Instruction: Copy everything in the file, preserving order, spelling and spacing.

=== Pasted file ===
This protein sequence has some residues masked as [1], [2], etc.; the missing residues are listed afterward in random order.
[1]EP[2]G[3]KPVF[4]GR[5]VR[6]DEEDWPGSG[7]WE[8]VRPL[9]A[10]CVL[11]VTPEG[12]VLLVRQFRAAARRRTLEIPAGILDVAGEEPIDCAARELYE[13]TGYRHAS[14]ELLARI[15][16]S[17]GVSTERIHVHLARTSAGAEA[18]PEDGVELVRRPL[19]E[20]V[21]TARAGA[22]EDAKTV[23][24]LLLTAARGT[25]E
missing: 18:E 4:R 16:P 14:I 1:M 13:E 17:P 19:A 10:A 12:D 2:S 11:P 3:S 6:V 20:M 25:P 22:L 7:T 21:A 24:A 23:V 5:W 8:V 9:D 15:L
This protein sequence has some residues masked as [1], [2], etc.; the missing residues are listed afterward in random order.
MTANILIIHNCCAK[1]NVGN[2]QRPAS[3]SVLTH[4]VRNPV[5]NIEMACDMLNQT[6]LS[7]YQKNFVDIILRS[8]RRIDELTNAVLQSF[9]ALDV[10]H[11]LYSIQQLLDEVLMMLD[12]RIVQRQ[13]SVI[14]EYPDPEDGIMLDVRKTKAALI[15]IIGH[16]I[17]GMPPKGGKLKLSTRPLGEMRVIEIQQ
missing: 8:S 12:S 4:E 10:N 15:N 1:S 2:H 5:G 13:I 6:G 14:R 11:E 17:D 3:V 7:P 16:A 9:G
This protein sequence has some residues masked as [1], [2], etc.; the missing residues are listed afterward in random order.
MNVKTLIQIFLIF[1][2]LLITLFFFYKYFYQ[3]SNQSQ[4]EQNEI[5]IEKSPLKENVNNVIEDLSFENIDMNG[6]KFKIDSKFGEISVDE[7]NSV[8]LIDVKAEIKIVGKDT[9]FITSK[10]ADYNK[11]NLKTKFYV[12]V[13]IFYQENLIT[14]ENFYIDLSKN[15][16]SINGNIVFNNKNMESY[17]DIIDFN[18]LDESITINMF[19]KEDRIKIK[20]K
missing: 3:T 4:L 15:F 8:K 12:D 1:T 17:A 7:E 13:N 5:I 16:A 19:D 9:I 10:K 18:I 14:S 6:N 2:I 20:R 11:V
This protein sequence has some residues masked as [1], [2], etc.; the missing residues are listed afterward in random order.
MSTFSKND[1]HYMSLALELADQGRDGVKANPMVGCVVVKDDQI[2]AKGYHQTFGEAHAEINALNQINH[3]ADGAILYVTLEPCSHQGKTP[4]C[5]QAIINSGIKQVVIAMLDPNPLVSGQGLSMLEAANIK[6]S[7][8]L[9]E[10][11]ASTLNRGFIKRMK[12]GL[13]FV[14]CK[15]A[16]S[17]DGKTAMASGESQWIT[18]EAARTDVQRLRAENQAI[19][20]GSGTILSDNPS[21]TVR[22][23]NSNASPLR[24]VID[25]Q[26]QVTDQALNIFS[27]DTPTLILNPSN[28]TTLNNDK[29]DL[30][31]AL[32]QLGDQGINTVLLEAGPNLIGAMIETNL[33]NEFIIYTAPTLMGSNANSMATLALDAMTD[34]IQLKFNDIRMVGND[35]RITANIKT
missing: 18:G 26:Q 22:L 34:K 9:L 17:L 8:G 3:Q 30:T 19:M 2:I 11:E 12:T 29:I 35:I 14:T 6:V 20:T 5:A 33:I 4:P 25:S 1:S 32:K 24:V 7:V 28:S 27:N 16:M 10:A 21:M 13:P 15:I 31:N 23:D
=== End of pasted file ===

This protein sequence has some residues masked as [1], [2], etc.; the missing residues are listed afterward in random order.
[1]EP[2]G[3]KPVF[4]GR[5]VR[6]DEEDWPGSG[7]WE[8]VRPL[9]A[10]CVL[11]VTPEG[12]VLLVRQFRAAARRRTLEIPAGILDVAGEEPIDCAARELYE[13]TGYRHAS[14]ELLARI[15][16]S[17]GVSTERIHVHLARTSAGAEA[18]PEDGVELVRRPL[19]E[20]V[21]TARAGA[22]EDAKTV[23][24]LLLTAARGT[25]E
missing: 18:E 4:R 16:P 14:I 1:M 13:E 17:P 19:A 10:A 12:D 2:S 11:P 3:S 6:V 20:M 25:P 22:L 7:T 21:A 24:A 23:V 5:W 8:V 9:D 15:L
This protein sequence has some residues masked as [1], [2], etc.; the missing residues are listed afterward in random order.
MTANILIIHNCCAK[1]NVGN[2]QRPAS[3]SVLTH[4]VRNPV[5]NIEMACDMLNQT[6]LS[7]YQKNFVDIILRS[8]RRIDELTNAVLQSF[9]ALDV[10]H[11]LYSIQQLLDEVLMMLD[12]RIVQRQ[13]SVI[14]EYPDPEDGIMLDVRKTKAALI[15]IIGH[16]I[17]GMPPKGGKLKLSTRPLGEMRVIEIQQ
missing: 8:S 12:S 4:E 10:N 15:N 1:S 2:H 5:G 13:I 6:G 14:R 11:E 17:D 3:V 7:P 16:A 9:G
This protein sequence has some residues masked as [1], [2], etc.; the missing residues are listed afterward in random order.
MNVKTLIQIFLIF[1][2]LLITLFFFYKYFYQ[3]SNQSQ[4]EQNEI[5]IEKSPLKENVNNVIEDLSFENIDMNG[6]KFKIDSKFGEISVDE[7]NSV[8]LIDVKAEIKIVGKDT[9]FITSK[10]ADYNK[11]NLKTKFYV[12]V[13]IFYQENLIT[14]ENFYIDLSKN[15][16]SINGNIVFNNKNMESY[17]DIIDFN[18]LDESITINMF[19]KEDRIKIK[20]K
missing: 3:T 4:L 15:F 8:K 12:D 1:T 17:A 7:E 13:N 5:I 16:A 19:D 9:I 10:K 18:I 14:S 6:N 2:I 20:R 11:V
This protein sequence has some residues masked as [1], [2], etc.; the missing residues are listed afterward in random order.
MSTFSKND[1]HYMSLALELADQGRDGVKANPMVGCVVVKDDQI[2]AKGYHQTFGEAHAEINALNQINH[3]ADGAILYVTLEPCSHQGKTP[4]C[5]QAIINSGIKQVVIAMLDPNPLVSGQGLSMLEAANIK[6]S[7][8]L[9]E[10][11]ASTLNRGFIKRMK[12]GL[13]FV[14]CK[15]A[16]S[17]DGKTAMASGESQWIT[18]EAARTDVQRLRAENQAI[19][20]GSGTILSDNPS[21]TVR[22][23]NSNASPLR[24]VID[25]Q[26]QVTDQALNIFS[27]DTPTLILNPSN[28]TTLNNDK[29]DL[30][31]AL[32]QLGDQGINTVLLEAGPNLIGAMIETNL[33]NEFIIYTAPTLMGSNANSMATLALDAMTD[34]IQLKFNDIRMVGND[35]RITANIKT
missing: 18:G 26:Q 22:L 34:K 9:L 17:L 8:G 3:Q 30:T 19:M 2:I 11:E 12:T 29:I 35:I 14:T 6:V 20:T 5:A 33:I 4:P 25:S 1:S 32:K 24:V 7:V 28:S 27:N 16:M 10:A 21:M 13:P 15:I 31:N 23:D